Duckworth, Durbin Ask OSHA for Lower Exposure Limit, Alternatives for Ethylene Oxide
[WASHINGTON, D.C.] – U.S. Senators Tammy Duckworth (D-IL) and Dick Durbin (D-IL) wrote to the Occupational Safety and Health Administration (OSHA) today requesting the agency do more to protect American workers from ethylene oxide and explore alternatives to for sterilization. An August report published by the Agency for Toxic Substances and Disease Control Registry (ATSDR), an arm of the Centers for Disease Control and Prevention (CDC), detailed higher than normal cancer risk in the area surrounding Sterigenics, a Willowbrook-based company that uses ethylene oxide to sterilize medical products and equipment. Ethylene oxide has been classified as a known carcinogen by the Environmental Protection Agency (EPA) and has been found to cause cancer.
“Ethylene oxide was characterized as a known carcinogen two years ago, yet public health standards meant to protect workers exposed to ethylene oxide at sterilization facilities, and the communities surrounding them, have not been updated,” the Senators wrote. “Workers in sterilization facilities have an increased risk for cancer and we are concerned that workers at these facilities could be vulnerable to other health impacts.”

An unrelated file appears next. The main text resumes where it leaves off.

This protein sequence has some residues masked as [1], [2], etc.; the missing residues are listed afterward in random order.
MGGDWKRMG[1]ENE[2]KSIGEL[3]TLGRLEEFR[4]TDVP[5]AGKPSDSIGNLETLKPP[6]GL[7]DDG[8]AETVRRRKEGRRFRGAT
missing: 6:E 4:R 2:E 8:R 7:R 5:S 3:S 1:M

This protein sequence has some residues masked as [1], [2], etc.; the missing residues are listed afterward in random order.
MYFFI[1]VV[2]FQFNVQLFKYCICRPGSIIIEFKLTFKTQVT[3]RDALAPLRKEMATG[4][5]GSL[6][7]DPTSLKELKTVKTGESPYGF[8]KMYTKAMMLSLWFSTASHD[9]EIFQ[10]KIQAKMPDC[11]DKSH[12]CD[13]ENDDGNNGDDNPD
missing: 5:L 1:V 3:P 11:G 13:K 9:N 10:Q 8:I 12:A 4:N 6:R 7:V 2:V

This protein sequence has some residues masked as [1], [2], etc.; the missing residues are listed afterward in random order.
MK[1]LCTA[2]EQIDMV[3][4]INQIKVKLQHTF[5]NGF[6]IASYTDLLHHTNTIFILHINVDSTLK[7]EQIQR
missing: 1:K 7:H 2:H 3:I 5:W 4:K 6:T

On September 25th, Duckworth and Durbin, along with Congressman Bill Foster (D-IL-11), requested the EPA and Sterigenics begin testing local air quality for harmful ethylene oxide emissions and make their results available to the general public – and that the company provide personal exposure tests to Willowbrook residents. The EPA notified the Members of Congress on September 27th that they had begun to test air quality near Willowbrook-based Sterigenics for emissions of ethylene oxide. On October 12th, the Members also asked the EPA to fund DuPage County public health efforts and to asses ethylene oxide exposure nationwide.
A copy of the letter the Members of Congress sent OSHA today is available online here.
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